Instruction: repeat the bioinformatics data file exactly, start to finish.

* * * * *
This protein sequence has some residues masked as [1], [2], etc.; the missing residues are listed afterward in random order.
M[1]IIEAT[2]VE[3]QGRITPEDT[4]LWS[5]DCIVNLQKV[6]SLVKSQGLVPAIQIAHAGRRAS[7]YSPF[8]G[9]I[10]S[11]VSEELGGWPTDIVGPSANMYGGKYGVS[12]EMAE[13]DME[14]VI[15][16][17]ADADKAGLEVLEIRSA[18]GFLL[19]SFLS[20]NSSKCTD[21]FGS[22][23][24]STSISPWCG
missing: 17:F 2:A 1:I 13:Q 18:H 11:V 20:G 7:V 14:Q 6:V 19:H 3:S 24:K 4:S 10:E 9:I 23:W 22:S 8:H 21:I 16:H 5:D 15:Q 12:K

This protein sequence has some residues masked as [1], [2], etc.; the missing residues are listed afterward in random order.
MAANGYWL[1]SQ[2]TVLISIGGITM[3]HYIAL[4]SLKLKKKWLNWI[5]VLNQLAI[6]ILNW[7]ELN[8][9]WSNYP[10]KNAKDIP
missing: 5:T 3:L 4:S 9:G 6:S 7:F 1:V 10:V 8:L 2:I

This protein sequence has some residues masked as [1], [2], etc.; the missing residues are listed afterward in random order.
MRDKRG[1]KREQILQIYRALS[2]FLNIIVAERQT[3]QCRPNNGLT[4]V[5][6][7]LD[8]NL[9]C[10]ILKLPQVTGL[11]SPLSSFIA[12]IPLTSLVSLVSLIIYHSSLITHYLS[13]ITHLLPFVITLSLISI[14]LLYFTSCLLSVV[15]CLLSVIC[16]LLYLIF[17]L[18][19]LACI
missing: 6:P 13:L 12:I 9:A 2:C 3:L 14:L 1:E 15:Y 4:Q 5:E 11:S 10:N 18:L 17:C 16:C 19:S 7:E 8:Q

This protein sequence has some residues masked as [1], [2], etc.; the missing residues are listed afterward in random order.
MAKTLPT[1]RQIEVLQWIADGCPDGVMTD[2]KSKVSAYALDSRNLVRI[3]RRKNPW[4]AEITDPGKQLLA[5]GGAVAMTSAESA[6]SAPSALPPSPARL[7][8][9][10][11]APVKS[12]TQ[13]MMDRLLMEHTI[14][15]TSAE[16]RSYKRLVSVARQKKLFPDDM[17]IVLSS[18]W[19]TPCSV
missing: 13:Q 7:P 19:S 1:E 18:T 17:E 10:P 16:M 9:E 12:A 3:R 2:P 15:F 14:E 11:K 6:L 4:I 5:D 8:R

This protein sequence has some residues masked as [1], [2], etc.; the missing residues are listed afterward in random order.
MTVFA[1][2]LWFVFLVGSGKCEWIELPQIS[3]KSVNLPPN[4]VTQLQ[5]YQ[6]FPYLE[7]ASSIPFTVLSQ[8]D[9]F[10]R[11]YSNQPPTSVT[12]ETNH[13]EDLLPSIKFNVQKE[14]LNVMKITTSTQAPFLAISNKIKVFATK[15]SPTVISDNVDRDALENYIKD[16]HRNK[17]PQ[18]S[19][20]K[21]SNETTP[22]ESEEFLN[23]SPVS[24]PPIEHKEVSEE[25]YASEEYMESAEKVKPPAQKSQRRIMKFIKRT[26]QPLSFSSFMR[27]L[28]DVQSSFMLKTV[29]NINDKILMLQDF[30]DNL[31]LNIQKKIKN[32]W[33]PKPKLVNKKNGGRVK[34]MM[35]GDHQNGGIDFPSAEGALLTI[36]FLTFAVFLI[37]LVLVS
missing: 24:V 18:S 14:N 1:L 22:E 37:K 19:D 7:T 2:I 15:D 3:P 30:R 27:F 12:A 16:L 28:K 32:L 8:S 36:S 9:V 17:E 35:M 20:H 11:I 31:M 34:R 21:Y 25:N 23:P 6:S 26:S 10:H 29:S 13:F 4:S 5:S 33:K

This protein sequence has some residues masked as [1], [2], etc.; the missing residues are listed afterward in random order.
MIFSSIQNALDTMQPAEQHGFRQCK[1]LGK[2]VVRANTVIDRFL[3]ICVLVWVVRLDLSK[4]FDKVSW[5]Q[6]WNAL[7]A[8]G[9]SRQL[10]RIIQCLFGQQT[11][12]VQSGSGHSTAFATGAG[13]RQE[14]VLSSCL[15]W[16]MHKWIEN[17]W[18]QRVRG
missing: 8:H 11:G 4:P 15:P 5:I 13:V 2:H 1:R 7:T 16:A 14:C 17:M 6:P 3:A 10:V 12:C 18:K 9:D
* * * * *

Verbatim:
This protein sequence has some residues masked as [1], [2], etc.; the missing residues are listed afterward in random order.
M[1]IIEAT[2]VE[3]QGRITPEDT[4]LWS[5]DCIVNLQKV[6]SLVKSQGLVPAIQIAHAGRRAS[7]YSPF[8]G[9]I[10]S[11]VSEELGGWPTDIVGPSANMYGGKYGVS[12]EMAE[13]DME[14]VI[15][16][17]ADADKAGLEVLEIRSA[18]GFLL[19]SFLS[20]NSSKCTD[21]FGS[22][23][24]STSISPWCG
missing: 17:F 2:A 1:I 13:Q 18:H 11:V 20:G 7:V 14:Q 6:V 19:H 3:S 24:K 4:S 10:E 9:I 23:W 22:S 8:H 21:I 16:H 5:D 15:Q 12:K

This protein sequence has some residues masked as [1], [2], etc.; the missing residues are listed afterward in random order.
MAANGYWL[1]SQ[2]TVLISIGGITM[3]HYIAL[4]SLKLKKKWLNWI[5]VLNQLAI[6]ILNW[7]ELN[8][9]WSNYP[10]KNAKDIP
missing: 5:T 3:L 4:S 9:G 6:S 7:F 1:V 10:V 8:L 2:I

This protein sequence has some residues masked as [1], [2], etc.; the missing residues are listed afterward in random order.
MRDKRG[1]KREQILQIYRALS[2]FLNIIVAERQT[3]QCRPNNGLT[4]V[5][6][7]LD[8]NL[9]C[10]ILKLPQVTGL[11]SPLSSFIA[12]IPLTSLVSLVSLIIYHSSLITHYLS[13]ITHLLPFVITLSLISI[14]LLYFTSCLLSVV[15]CLLSVIC[16]LLYLIF[17]L[18][19]LACI
missing: 6:P 13:L 12:I 9:A 2:C 3:L 14:L 1:E 15:Y 4:Q 5:E 11:S 10:N 18:L 17:C 16:C 19:S 7:E 8:Q

This protein sequence has some residues masked as [1], [2], etc.; the missing residues are listed afterward in random order.
MAKTLPT[1]RQIEVLQWIADGCPDGVMTD[2]KSKVSAYALDSRNLVRI[3]RRKNPW[4]AEITDPGKQLLA[5]GGAVAMTSAESA[6]SAPSALPPSPARL[7][8][9][10][11]APVKS[12]TQ[13]MMDRLLMEHTI[14][15]TSAE[16]RSYKRLVSVARQKKLFPDDM[17]IVLSS[18]W[19]TPCSV
missing: 13:Q 7:P 19:S 1:E 18:T 17:E 10:P 16:M 9:E 12:A 3:R 2:P 15:F 14:E 11:K 6:L 4:I 5:D 8:R

This protein sequence has some residues masked as [1], [2], etc.; the missing residues are listed afterward in random order.
MTVFA[1][2]LWFVFLVGSGKCEWIELPQIS[3]KSVNLPPN[4]VTQLQ[5]YQ[6]FPYLE[7]ASSIPFTVLSQ[8]D[9]F[10]R[11]YSNQPPTSVT[12]ETNH[13]EDLLPSIKFNVQKE[14]LNVMKITTSTQAPFLAISNKIKVFATK[15]SPTVISDNVDRDALENYIKD[16]HRNK[17]PQ[18]S[19][20]K[21]SNETTP[22]ESEEFLN[23]SPVS[24]PPIEHKEVSEE[25]YASEEYMESAEKVKPPAQKSQRRIMKFIKRT[26]QPLSFSSFMR[27]L[28]DVQSSFMLKTV[29]NINDKILMLQDF[30]DNL[31]LNIQKKIKN[32]W[33]PKPKLVNKKNGGRVK[34]MM[35]GDHQNGGIDFPSAEGALLTI[36]FLTFAVFLI[37]LVLVS
missing: 24:V 18:S 14:N 1:L 22:E 37:K 19:D 7:T 2:I 15:D 3:P 30:R 27:F 12:A 16:L 28:K 32:L 8:S 36:S 9:V 17:E 35:M 20:H 11:I 31:M 34:R 21:Y 25:N 23:P 6:S 26:S 10:H 29:S 13:F 4:S 5:S 33:K

This protein sequence has some residues masked as [1], [2], etc.; the missing residues are listed afterward in random order.
MIFSSIQNALDTMQPAEQHGFRQCK[1]LGK[2]VVRANTVIDRFL[3]ICVLVWVVRLDLSK[4]FDKVSW[5]Q[6]WNAL[7]A[8]G[9]SRQL[10]RIIQCLFGQQT[11][12]VQSGSGHSTAFATGAG[13]RQE[14]VLSSCL[15]W[16]MHKWIEN[17]W[18]QRVRG
missing: 8:H 11:G 4:P 15:P 5:I 13:V 2:H 1:R 7:T 16:A 14:C 17:M 6:P 3:A 10:V 12:C 18:K 9:D